Another apparently contradictory result is the finding of circulating miRNAs with an opposite regulation in tumors: for example miR-122 or miR-101-3p are upregulated in plasma, but downregulated in HCC [4245], or the mentioned miR-21 downregulated in serum, but upregulated in HCC tissue [45, 46]. These are just a few examples of studies on circulating miRNAs, whose regulation was different from what found in tumor tissues. These findings could potentially raise doubts about the function of circulating miRNAs as truly tumor biomarkers. Considering that cancer-specific DNA in circulation can be less than 0.1% for non-metastatic tumors and 1–10% for large metastatic tumors, it seems conceivable that cancer-specific miRNAs might also represent just a minor fraction of all miRNAs in circulation. The question that arise is: can the profile of circulating miRNAs reflect the presence of a cancer, even if they do not originate from tumor cells,? Indeed, it is known that systemic pathophysiologic processes can be influenced as well as affect the development of cancer. The recent review by McAllister and Weinberg [47] highlights the evidences in support of the view of cancer as a systemic disease, with the involvement of organs and tissues distant from the primary tumor site. Thus, it seems likely that tumor-associated systemic processes may also affect the release of miRNAs from non-tumor cells. Thus, the release of miRNAs that do not originate from cancer cells may be indirectly influenced by the presence of a tumor and types and abundance of circulating miRNAs may not correlate with cancer-specific tissue miRNAs.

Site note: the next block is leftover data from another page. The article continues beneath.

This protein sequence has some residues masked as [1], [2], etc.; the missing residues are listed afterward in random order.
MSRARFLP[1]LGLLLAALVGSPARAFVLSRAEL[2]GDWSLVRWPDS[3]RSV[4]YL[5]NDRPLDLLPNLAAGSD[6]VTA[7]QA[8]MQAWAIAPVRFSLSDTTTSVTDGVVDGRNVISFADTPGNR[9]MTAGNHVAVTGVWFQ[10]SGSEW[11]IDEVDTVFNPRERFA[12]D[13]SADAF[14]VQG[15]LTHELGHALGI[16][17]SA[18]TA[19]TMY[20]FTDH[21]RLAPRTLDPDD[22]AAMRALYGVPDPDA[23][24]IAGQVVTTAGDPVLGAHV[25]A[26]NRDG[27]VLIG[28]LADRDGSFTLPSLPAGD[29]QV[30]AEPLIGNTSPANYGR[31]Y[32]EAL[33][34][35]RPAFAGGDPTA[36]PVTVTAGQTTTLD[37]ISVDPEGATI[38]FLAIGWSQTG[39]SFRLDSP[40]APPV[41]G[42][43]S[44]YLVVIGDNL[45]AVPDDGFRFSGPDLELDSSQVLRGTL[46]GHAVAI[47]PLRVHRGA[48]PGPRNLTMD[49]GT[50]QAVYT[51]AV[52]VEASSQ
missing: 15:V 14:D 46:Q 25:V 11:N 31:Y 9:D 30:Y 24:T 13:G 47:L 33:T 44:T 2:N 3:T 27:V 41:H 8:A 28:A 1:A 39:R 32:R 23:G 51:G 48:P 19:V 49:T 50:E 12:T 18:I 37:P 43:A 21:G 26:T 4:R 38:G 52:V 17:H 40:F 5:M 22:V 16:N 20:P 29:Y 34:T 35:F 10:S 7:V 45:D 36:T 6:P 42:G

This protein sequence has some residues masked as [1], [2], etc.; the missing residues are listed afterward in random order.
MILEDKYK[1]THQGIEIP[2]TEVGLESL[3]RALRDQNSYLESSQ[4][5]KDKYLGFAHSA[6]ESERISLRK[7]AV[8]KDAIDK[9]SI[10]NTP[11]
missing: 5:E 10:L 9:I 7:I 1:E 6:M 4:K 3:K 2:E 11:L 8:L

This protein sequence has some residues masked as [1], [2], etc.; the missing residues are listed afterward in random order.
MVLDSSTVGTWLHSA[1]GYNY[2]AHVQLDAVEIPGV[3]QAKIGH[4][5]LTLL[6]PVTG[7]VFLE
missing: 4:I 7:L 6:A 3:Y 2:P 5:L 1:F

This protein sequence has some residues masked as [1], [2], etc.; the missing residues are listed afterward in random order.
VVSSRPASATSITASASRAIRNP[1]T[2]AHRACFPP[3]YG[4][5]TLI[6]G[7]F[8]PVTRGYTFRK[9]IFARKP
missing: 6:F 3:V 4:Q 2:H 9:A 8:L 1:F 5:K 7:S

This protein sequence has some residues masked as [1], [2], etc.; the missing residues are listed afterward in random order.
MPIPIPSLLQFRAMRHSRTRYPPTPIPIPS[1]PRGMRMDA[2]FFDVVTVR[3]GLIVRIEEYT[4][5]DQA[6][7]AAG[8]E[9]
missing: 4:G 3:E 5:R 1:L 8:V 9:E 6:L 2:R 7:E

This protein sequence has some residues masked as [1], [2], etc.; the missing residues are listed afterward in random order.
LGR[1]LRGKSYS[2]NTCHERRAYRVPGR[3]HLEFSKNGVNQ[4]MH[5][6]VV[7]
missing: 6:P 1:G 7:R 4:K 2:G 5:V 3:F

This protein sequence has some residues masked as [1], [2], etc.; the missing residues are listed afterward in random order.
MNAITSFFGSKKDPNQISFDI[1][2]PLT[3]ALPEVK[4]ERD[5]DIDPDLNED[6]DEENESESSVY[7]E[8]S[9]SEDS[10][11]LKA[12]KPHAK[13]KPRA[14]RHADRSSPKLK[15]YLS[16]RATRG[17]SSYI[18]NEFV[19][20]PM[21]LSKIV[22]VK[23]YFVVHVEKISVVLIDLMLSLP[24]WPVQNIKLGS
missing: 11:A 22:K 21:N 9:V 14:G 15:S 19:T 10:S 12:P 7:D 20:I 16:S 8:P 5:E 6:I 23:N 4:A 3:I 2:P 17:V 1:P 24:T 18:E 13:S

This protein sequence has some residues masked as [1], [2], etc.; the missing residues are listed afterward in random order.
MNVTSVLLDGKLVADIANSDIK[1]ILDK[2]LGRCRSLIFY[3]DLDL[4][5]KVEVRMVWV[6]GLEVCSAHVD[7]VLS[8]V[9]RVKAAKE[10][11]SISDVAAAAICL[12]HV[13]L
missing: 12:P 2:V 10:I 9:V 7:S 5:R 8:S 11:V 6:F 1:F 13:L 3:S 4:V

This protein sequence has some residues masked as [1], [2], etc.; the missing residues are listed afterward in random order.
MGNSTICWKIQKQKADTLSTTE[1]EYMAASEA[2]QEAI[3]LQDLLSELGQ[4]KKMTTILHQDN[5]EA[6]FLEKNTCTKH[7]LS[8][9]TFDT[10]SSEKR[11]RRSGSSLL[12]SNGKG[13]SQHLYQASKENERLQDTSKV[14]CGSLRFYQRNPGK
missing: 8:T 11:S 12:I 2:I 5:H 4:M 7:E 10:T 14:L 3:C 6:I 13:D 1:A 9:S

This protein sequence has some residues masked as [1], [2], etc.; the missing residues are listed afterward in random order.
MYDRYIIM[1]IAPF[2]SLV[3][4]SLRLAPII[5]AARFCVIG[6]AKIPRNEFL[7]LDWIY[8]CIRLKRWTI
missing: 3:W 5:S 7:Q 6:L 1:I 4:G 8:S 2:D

Among the investigated miRNAs, miR-101-3p was the one with the most striking difference between plasma and serum. The down-regulation of miR-101-3p has been previously reported in serum samples of HCC patients [22, 48]. In the study by Xie et al. [48], the capability of miR-101 to classify HCC and cirrhosis patients was associated with an AUC = 0.97 (95.5% sensitivity and 90.2% specificity), results that are very similar to ours. Instead, the upregulation of miR-101-3p in plasma of HCC patients has not been previously reported. miR-101 is known to be down-regulated in HCCs where it can act as a tumor suppressor miRNA [42, 43, 49].